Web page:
A characteristic common to great investors is the ability to discern the secular from the cyclical, explains Richard Moroney, editor of Dow Theory Forecasts.

The best investors possess certain characteristics:

  • An ability to sense when the herd is wrong and when it pays to be contrarian.
  • A willingness to admit a mistake quickly and move on.
  • The right amount of patience for an investment idea to work.
  • Discipline to follow a strategy, even if it’s not working right now.
  • An emotional detachment from the investment process.

Secular trends are long-term, structural changes that can have a profound impact on industries and companies. Secular trends tend to be driven by technological innovations, demographics, or government policy and regulatory changes. For example, retail has witnessed a massive secular shift in the last two decades as technological innovation and expanded delivery and shipping infrastructures have driven growth in e-commerce — at the expense of brick-and-mortar retailers. Secular trends can also arise from persistent macroeconomic conditions. For example, the long downward trend in interest rates and inflation that began in the 1980s had massive macro impacts on financial assets. Investors who rode those massive secular tailwinds (and held during periodic cyclical countertrends) enjoyed big wealth gains.

In contrast, cyclical trends are shorter-term fluctuations influenced primarily by the business cycle. Such boom-or-bust periods tend to have a much shorter shelf life than secular trends. While it is easy in hindsight to differentiate between secular and cyclical trends, the task is far more difficult in real time. Is the pullback in the stock market, sector, or individual stock merely a cyclical trend or something deeper and more dangerous? Is a company’s earnings disappointment a signal of a secular trend shift or merely a function of a downturn in the business cycle? Are the spikes in interest rates and inflation the beginning of a new secular trend or merely cyclical byproducts of one-off government intervention due to the pandemic?

The value trap Confusing cyclical for secular can be particularly harmful when it comes to value traps. Value traps occur when a stock looks cheap relative to peers or historical norms — but really isn’t cheap because something has changed. Especially dangerous are growth stocks transitioning to value stocks, which investors often view as opportunities: “I can finally buy that growth stock at value prices.” Underlying the enthusiasm is the assumption that the transition is cyclical, that the newly-minted value stock will revert to a growth stock again and trade at much higher prices.

Of course, such transitions can also spring from secular shifts, making the transition from growth to value not an opportunity but a trap, the beginning of a downward spiral. Ironically, some of today’s biggest questions in this secular versus cyclical debate surround the major drivers of secular change in the economy and industry. For example, Alphabet (GOOGL) has fallen 40% from its all-time high of a split-adjusted $151.55 in February 2022. To be sure, lots of technology companies have fallen sharply from their all-time highs. Nevertheless, thoughtful investors should ask themselves whether the company’s business model and its 90%-plus market share in search are sustainable in the face of potentially secular technological change.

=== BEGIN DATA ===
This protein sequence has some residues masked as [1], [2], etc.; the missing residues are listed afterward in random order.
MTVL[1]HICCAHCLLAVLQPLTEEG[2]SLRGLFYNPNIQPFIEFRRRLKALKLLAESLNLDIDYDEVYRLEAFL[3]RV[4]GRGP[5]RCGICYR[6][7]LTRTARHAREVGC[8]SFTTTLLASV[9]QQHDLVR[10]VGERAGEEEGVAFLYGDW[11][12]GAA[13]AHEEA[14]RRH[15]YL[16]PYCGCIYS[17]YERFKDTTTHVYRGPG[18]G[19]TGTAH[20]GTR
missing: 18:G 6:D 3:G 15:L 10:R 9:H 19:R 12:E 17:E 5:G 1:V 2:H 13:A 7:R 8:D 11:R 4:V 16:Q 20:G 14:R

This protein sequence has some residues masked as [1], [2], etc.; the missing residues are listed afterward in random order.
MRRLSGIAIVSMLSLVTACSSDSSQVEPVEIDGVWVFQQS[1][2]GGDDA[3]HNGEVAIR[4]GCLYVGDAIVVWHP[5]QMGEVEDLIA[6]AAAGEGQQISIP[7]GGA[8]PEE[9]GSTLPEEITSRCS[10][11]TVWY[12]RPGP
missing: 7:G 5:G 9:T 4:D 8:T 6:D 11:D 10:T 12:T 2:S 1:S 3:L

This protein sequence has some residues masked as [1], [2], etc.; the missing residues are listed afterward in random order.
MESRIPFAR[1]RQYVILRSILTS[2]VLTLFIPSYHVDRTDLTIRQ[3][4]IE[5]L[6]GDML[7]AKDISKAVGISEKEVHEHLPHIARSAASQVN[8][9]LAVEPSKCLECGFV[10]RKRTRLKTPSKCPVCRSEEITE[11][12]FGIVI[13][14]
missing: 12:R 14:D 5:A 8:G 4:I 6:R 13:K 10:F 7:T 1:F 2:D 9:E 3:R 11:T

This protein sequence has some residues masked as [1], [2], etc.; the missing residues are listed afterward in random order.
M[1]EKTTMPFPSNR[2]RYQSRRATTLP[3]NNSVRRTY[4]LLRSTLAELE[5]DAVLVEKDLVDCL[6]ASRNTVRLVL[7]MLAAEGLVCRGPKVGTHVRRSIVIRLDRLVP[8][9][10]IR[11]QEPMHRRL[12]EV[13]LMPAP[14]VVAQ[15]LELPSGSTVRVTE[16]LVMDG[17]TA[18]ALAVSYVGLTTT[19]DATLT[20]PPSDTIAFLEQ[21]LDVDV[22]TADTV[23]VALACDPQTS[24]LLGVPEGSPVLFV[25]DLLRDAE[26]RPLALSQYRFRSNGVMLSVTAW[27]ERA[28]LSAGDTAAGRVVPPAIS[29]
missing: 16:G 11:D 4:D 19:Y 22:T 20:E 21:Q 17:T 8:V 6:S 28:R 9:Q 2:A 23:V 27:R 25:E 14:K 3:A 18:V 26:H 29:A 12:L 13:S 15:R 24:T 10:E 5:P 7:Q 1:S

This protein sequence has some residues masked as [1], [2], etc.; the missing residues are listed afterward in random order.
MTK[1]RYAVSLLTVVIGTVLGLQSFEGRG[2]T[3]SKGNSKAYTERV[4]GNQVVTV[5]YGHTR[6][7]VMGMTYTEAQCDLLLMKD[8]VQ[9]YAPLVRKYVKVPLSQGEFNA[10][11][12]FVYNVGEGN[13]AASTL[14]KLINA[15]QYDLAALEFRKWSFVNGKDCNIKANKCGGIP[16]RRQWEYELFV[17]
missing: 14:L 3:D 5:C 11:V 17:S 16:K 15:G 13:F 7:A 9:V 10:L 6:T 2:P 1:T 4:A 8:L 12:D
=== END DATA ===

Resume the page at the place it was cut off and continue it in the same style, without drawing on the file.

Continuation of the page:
In short, does Alphabet, which is transitioning from growth stock to value stock, face secular headwinds that will drive these shares lower over time. Is Alphabet a classic value trap? Or is the downturn in the company’s business and stock price merely cyclical? At this point, the Forecasts sides with the cyclical argument, believing Alphabet has the intellectual and financial firepower to rebound from its current position. Still, investors should consider the value-trap possibility as they view the weight of Alphabet (or any stock) in portfolios.

What questions should investors ask when considering whether a move in a sector or stock is secular or cyclical?

What Are the Salient Drivers of the Move?

Technological innovation, demographics, and regulations often key secular moves. Sensitivity to the business cycle is a strong tell for cyclical trends.

What is Happening to the Company’s Profit Margins?

Margins over a business cycle tend to offer important clues for deciphering secular versus cyclical changes. Companies benefiting from secular trends tend to have more consistent profit margins and outperformance relative to peers. A steady decline in profit margins, especially during up cycles in the economy, may reflect more serious, secular challenges. Perhaps the biggest bet in terms of secular versus cyclical involves the roughly four-decade period of falling interest rates and inflation. Are we reversing into a new secular trend of rising rates and inflation? The good news is that the Forecasts has a tool to help discern the secular from the cyclical when it comes to market trends: the Dow Theory. If, in fact, the spikes in inflation and interest rates represent secular risks, the market will likely reflect that via the action of the Dow Industrials and Transports.

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